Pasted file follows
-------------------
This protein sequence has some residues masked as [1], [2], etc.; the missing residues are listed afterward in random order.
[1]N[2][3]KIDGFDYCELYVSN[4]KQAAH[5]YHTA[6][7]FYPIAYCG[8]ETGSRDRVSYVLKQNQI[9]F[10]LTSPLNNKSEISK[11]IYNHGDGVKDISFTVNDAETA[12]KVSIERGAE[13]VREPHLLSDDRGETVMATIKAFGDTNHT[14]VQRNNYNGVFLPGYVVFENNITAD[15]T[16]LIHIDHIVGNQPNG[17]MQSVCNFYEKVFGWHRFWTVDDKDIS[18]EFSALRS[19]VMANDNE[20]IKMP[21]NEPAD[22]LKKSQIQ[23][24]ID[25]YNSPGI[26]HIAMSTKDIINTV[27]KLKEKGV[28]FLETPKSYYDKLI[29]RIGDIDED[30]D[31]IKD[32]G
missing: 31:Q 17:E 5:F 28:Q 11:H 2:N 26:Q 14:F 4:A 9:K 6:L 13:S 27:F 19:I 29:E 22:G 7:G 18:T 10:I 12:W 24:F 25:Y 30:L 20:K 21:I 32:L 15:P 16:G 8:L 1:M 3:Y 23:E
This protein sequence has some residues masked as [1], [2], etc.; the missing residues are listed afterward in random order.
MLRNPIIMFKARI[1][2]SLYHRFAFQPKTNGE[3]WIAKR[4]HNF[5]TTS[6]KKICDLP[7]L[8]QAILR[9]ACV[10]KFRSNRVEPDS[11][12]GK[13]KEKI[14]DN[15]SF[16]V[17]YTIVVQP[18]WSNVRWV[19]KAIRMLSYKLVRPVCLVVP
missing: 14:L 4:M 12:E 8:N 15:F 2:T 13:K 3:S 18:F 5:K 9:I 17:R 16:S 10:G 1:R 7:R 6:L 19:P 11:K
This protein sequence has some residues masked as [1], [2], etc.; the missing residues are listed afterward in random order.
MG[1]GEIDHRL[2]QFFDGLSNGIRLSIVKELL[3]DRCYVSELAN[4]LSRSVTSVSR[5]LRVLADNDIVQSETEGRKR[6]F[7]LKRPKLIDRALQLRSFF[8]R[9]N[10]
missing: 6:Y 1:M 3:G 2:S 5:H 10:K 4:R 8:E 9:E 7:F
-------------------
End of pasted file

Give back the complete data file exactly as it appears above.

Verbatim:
This protein sequence has some residues masked as [1], [2], etc.; the missing residues are listed afterward in random order.
[1]N[2][3]KIDGFDYCELYVSN[4]KQAAH[5]YHTA[6][7]FYPIAYCG[8]ETGSRDRVSYVLKQNQI[9]F[10]LTSPLNNKSEISK[11]IYNHGDGVKDISFTVNDAETA[12]KVSIERGAE[13]VREPHLLSDDRGETVMATIKAFGDTNHT[14]VQRNNYNGVFLPGYVVFENNITAD[15]T[16]LIHIDHIVGNQPNG[17]MQSVCNFYEKVFGWHRFWTVDDKDIS[18]EFSALRS[19]VMANDNE[20]IKMP[21]NEPAD[22]LKKSQIQ[23][24]ID[25]YNSPGI[26]HIAMSTKDIINTV[27]KLKEKGV[28]FLETPKSYYDKLI[29]RIGDIDED[30]D[31]IKD[32]G
missing: 31:Q 17:E 5:F 28:Q 11:H 2:N 26:Q 14:F 4:A 9:K 6:L 13:S 27:F 19:I 29:E 22:G 7:G 18:T 10:I 12:W 24:F 25:Y 30:L 20:K 21:I 32:L 15:P 16:G 8:L 1:M 3:Y 23:E
This protein sequence has some residues masked as [1], [2], etc.; the missing residues are listed afterward in random order.
MLRNPIIMFKARI[1][2]SLYHRFAFQPKTNGE[3]WIAKR[4]HNF[5]TTS[6]KKICDLP[7]L[8]QAILR[9]ACV[10]KFRSNRVEPDS[11][12]GK[13]KEKI[14]DN[15]SF[16]V[17]YTIVVQP[18]WSNVRWV[19]KAIRMLSYKLVRPVCLVVP
missing: 14:L 4:M 12:E 8:N 15:F 2:T 13:K 3:S 18:F 5:K 9:I 17:R 16:S 10:G 1:R 7:R 6:L 19:P 11:K
This protein sequence has some residues masked as [1], [2], etc.; the missing residues are listed afterward in random order.
MG[1]GEIDHRL[2]QFFDGLSNGIRLSIVKELL[3]DRCYVSELAN[4]LSRSVTSVSR[5]LRVLADNDIVQSETEGRKR[6]F[7]LKRPKLIDRALQLRSFF[8]R[9]N[10]
missing: 6:Y 1:M 3:G 2:S 5:H 10:K 4:R 8:E 9:E 7:F